• Maren de Klerk

Questionable, sometimes outright dishonest conduct by handful of lawyers a worrying trend



Sadly, this kind of conduct by lawyers is just one of the factors contributing to perceptions about the lack of integrity within the legal profession. A quick look at recent judgments from our high courts suggests that far too many members of the legal profession are fundamentally dishonest and lack basic respect for the legal processes.

Writing about the most recent attempts by Public Protector Busisiwe Mkhwebane and her lawyers to stall her impeachment, Daily Maverick columnist Professor Balthazar expressed concern about these “blatant and legally unprincipled attempts at the exploitation of legal gaps, which only serve to delegitimise the entire legal system”.

Balthazar further suggested that courts consider imposing punitive costs on such litigants in their personal capacity, as well as on “those lawyers who are using the thinnest veneer of legality to postpone the constitutional imperative, which in this case is to investigate the possible impeachment of the Public Protector”.

On this particular issue, I am entirely in agreement with the Daily Maverick columnist, but I worry that the unethical behaviour of some lawyers representing litigants who engage in Stalingrad tactics to protect themselves from accountability are merely symptoms of a much larger integrity crisis within the legal profession.

Looking only at judgments reported on by the Southern African Legal Information Institute (Saflii) in the past six months, I counted more than a dozen cases in which the Legal Practice Council (LPC) approached the court to have an attorney suspended or struck off the roll for their unlawful and dishonest behaviour.

In many of these cases, the implicated attorney refused to cooperate with the LPC investigation. In several instances, they invoked procedural arguments or complained about imaginary infringements of their rights, while not offering a defence on the merits of the charges levelled against them. In some instances where a defence was offered, the implicated attorney advanced blatantly false claims, ironically providing further evidence of their dishonesty. A few examples will illustrate my point.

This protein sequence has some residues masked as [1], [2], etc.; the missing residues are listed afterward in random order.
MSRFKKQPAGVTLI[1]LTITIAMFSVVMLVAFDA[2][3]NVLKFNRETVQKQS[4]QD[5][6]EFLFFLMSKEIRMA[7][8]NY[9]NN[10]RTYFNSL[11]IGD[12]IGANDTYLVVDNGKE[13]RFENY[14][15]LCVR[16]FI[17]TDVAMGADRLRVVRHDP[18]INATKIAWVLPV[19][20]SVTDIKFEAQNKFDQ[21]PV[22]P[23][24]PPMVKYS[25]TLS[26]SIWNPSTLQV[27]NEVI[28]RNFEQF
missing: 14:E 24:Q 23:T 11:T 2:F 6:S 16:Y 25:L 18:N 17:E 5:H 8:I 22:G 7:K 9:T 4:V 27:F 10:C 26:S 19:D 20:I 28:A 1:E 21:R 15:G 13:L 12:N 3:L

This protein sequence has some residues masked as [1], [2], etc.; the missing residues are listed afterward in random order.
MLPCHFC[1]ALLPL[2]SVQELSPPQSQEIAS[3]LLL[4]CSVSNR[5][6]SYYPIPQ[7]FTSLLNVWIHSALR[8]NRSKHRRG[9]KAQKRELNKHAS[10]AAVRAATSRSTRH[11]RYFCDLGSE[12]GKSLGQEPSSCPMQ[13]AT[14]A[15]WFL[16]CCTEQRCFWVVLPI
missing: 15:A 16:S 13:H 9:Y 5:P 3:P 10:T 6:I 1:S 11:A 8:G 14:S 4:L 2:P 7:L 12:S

In South African Legal Practice Council v Ntsie (8 March 2022), the Gauteng high court struck Mr Thabiso Ntsie from the roll of attorneys for, among others, misappropriating funds held in trust for his clients. In one instance a Ms Nzama complained that Mr Ntsie had refused to repay the R236,353 she had deposited into his trust fund for the purchase of a house, after the transaction fell through. The court noted that Mr Ntsie failed to cooperate with the investigation that followed and also failed to respond to the findings of the investigation.

In South African Legal Practice Council v Tshakafa (4 March 2022), the Gauteng high court struck Mr Shumani Tshakafa from the roll of attorneys for, among others, practicing without fidelity fund certificates, and for misappropriating funds of a client to the tune of R350,000. In short, the court found that Mr Tshakafa had received “Mr Twala’s funds on trust; misappropriated Mr Twala’s funds; delayed repayment to Mr Twala; utilised the funds of other trust creditors when he made payment to Mr Twala; and manipulated his accounting records to conceal the accurate state of affairs”. He also failed to cooperate during an inspection of his practice.

In Legal Practice Council v Lielies and Another (8 February 2022), the Free State high court suspended Mr Loyd Lelies from practicing as an attorney for practicing without a fidelity fund certificate and mismanaging his trust fund. The court noted that instead of dealing with the merits of the findings against him, Mr Lelies argued that his constitutional rights had been infringed, and relied on several irrelevant procedural arguments.

In what must sound familiar to anyone following the various high profile cases in which litigants use the so-called Stalingrad approach to prevent accountability, the high court complained that the various affidavits submitted to the court by Mr Lelies “are replete with accusations against the LPC, the Law Society before November 2018, and their functionaries which are really unfair and uncalled for. He even accused the independent auditor of being guilty of contempt of court. I am satisfied that the respondent has demonstrated a remarkable lack of insight concerning the professional and ethical standards expected of an attorney. Obstructionism, denials and evasions have no place in matters of this nature and it was expected of the respondent to put full facts before the court.”